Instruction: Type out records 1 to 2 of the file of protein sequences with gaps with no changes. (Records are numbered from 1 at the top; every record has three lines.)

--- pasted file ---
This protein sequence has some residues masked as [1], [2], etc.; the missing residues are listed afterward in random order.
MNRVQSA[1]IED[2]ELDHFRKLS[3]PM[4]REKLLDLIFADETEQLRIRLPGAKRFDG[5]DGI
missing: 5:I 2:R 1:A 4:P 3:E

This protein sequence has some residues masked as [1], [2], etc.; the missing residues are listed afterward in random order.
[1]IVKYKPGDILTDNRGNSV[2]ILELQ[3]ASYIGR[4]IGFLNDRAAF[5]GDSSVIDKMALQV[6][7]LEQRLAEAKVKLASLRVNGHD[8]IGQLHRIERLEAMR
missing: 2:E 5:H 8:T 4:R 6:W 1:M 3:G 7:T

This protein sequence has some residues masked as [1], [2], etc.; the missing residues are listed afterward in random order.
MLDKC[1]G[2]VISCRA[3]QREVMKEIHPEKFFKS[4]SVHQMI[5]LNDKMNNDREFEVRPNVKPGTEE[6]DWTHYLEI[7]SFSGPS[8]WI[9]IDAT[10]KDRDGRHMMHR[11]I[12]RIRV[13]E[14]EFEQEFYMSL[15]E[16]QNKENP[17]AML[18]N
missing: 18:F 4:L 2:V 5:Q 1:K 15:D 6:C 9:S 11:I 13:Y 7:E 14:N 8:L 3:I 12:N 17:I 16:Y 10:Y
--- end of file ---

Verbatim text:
This protein sequence has some residues masked as [1], [2], etc.; the missing residues are listed afterward in random order.
MNRVQSA[1]IED[2]ELDHFRKLS[3]PM[4]REKLLDLIFADETEQLRIRLPGAKRFDG[5]DGI
missing: 5:I 2:R 1:A 4:P 3:E

This protein sequence has some residues masked as [1], [2], etc.; the missing residues are listed afterward in random order.
[1]IVKYKPGDILTDNRGNSV[2]ILELQ[3]ASYIGR[4]IGFLNDRAAF[5]GDSSVIDKMALQV[6][7]LEQRLAEAKVKLASLRVNGHD[8]IGQLHRIERLEAMR
missing: 2:E 5:H 8:T 4:R 6:W 1:M 3:G 7:T